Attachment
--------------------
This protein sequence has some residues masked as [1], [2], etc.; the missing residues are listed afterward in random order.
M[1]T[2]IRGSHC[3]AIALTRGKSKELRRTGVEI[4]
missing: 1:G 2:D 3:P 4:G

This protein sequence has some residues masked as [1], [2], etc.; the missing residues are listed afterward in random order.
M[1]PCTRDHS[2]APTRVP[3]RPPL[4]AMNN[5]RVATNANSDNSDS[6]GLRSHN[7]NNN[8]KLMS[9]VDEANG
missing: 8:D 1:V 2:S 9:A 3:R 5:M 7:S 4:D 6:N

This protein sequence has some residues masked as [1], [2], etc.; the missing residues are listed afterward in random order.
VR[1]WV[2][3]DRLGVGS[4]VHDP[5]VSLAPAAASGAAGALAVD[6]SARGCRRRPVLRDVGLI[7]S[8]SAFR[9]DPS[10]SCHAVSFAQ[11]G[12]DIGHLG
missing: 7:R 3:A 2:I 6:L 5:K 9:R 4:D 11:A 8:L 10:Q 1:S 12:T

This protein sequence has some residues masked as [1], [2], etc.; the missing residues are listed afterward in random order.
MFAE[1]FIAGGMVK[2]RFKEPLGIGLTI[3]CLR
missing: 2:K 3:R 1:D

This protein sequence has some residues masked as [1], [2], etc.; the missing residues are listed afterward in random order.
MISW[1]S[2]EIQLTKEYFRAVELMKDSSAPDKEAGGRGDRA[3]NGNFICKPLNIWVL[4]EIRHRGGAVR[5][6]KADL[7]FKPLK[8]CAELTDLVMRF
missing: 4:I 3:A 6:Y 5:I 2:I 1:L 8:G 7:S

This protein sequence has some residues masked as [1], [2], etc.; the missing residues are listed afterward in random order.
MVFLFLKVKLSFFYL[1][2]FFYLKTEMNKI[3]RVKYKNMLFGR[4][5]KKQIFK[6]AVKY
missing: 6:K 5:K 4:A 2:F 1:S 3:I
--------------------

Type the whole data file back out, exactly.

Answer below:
This protein sequence has some residues masked as [1], [2], etc.; the missing residues are listed afterward in random order.
M[1]T[2]IRGSHC[3]AIALTRGKSKELRRTGVEI[4]
missing: 1:G 2:D 3:P 4:G

This protein sequence has some residues masked as [1], [2], etc.; the missing residues are listed afterward in random order.
M[1]PCTRDHS[2]APTRVP[3]RPPL[4]AMNN[5]RVATNANSDNSDS[6]GLRSHN[7]NNN[8]KLMS[9]VDEANG
missing: 8:D 1:V 2:S 9:A 3:R 5:M 7:S 4:D 6:N

This protein sequence has some residues masked as [1], [2], etc.; the missing residues are listed afterward in random order.
VR[1]WV[2][3]DRLGVGS[4]VHDP[5]VSLAPAAASGAAGALAVD[6]SARGCRRRPVLRDVGLI[7]S[8]SAFR[9]DPS[10]SCHAVSFAQ[11]G[12]DIGHLG
missing: 7:R 3:A 2:I 6:L 5:K 9:R 4:D 11:A 8:L 10:Q 1:S 12:T

This protein sequence has some residues masked as [1], [2], etc.; the missing residues are listed afterward in random order.
MFAE[1]FIAGGMVK[2]RFKEPLGIGLTI[3]CLR
missing: 2:K 3:R 1:D

This protein sequence has some residues masked as [1], [2], etc.; the missing residues are listed afterward in random order.
MISW[1]S[2]EIQLTKEYFRAVELMKDSSAPDKEAGGRGDRA[3]NGNFICKPLNIWVL[4]EIRHRGGAVR[5][6]KADL[7]FKPLK[8]CAELTDLVMRF
missing: 4:I 3:A 6:Y 5:I 2:I 1:L 8:G 7:S

This protein sequence has some residues masked as [1], [2], etc.; the missing residues are listed afterward in random order.
MVFLFLKVKLSFFYL[1][2]FFYLKTEMNKI[3]RVKYKNMLFGR[4][5]KKQIFK[6]AVKY
missing: 6:K 5:K 4:A 2:F 1:S 3:I